30,930 reputation
283173
bio website math.pugetsound.edu/~mspivey
location Tacoma, WA
age 41
visits member for 4 years, 2 months
seen 23 hours ago

I am a math professor at the University of Puget Sound. My background is in operations research, and I teach typical OR courses such as optimization, modeling, and probability, as well as calculus, statistics, and differential equations.

My math blog, A Narrow Margin, includes (among other things) discussion of some of my favorite posts - of mine and of others - from math.SE.


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awarded  Popular Question
Oct
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comment A recurrence relation for Stirling numbers (2nd kind)
I asked a question about the same sum here. There are lots of different results about this sum in the question and answers there.
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Oct
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awarded  Yearling
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awarded  Nice Answer
Oct
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comment How this operation is called?
I wrote a paper a few years ago that uses finite differences to evaluate binomial sums. Since the finite difference is $S(a_n) - a_n$, some of the ideas in there are related to your observation here. In case you're interested, the paper is here.
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Sep
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awarded  Nice Answer
Sep
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awarded  Enlightened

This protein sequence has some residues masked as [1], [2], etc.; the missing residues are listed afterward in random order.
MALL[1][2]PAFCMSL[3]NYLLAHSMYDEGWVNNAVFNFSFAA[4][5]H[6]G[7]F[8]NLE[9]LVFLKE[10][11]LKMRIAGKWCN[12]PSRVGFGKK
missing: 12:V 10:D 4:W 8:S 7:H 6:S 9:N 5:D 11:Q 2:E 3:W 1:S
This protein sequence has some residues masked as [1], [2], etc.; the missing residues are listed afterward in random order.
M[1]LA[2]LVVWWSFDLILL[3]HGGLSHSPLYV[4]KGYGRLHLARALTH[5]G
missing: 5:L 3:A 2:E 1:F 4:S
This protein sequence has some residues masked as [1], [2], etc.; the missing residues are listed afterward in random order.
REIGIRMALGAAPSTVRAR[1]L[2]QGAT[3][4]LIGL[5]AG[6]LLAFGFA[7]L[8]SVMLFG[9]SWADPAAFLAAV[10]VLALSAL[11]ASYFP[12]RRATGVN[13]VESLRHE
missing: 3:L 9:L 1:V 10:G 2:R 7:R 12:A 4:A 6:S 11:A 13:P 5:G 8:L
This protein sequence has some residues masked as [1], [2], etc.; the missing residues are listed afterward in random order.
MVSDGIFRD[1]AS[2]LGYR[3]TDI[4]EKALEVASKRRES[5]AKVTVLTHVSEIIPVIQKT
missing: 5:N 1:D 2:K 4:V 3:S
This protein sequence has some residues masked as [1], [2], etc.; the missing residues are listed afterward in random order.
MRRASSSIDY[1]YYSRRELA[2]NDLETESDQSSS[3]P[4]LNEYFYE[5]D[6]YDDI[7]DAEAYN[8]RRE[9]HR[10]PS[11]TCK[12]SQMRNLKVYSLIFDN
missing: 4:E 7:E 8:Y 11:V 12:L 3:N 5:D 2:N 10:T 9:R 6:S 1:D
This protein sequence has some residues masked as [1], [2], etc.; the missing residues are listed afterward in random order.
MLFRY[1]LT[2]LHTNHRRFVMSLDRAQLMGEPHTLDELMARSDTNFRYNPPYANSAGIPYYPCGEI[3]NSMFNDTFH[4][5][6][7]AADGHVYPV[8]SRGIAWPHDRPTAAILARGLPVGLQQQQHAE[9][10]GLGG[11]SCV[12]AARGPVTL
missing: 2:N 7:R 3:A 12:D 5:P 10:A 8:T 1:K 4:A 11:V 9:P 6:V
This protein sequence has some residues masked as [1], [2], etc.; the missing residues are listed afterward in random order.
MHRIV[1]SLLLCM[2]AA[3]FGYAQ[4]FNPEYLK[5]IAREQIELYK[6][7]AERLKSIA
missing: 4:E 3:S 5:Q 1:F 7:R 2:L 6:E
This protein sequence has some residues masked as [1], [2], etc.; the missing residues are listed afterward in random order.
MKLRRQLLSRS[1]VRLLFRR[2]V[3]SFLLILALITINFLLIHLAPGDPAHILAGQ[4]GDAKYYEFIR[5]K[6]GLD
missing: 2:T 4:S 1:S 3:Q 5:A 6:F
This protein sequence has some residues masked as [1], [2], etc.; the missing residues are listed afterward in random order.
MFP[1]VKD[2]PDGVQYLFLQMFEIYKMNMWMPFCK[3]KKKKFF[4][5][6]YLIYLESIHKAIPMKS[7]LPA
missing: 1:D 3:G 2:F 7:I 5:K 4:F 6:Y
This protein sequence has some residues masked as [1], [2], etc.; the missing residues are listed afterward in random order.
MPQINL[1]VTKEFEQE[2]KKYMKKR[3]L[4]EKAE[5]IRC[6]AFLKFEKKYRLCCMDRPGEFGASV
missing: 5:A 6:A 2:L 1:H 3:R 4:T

Sep
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awarded  Nice Answer
Sep
20
revised Evaluating $\sum_{n=1}^{\infty} \frac{1}{n^{3} \binom{2n}{n}} $
edited tags
Sep
20
comment Proving an alternating Euler sum: $\sum_{k=1}^{\infty} \frac{(-1)^{k+1} H_k}{k} = \frac{1}{2} \zeta(2) - \frac{1}{2} \log^2 2$
Again, very nice! It would never have occurred to me to use the property that $1 + (-1)^k + (-1)^n + (-1)^{n+k} = 4$ when $n$ and $k$ are even and vanishes otherwise. Well done.
Sep
20
comment Proving an alternating Euler sum: $\sum_{k=1}^{\infty} \frac{(-1)^{k+1} H_k}{k} = \frac{1}{2} \zeta(2) - \frac{1}{2} \log^2 2$
Rob, this is very nice! I particularly like the fact that it is the kind of approach I was originally trying but couldn't get to work. For others reading this, what Rob has done is to extract the eta function partial sum and then show that the rest turns into the square of the partial sum of the alternating harmonic series plus change. It's really clear how the answer falls out this way. Beautiful.
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awarded  Nice Answer
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awarded  Good Question
Aug
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revised Expected number of unique items when drawing with replacement
improved typesetting of displayed equation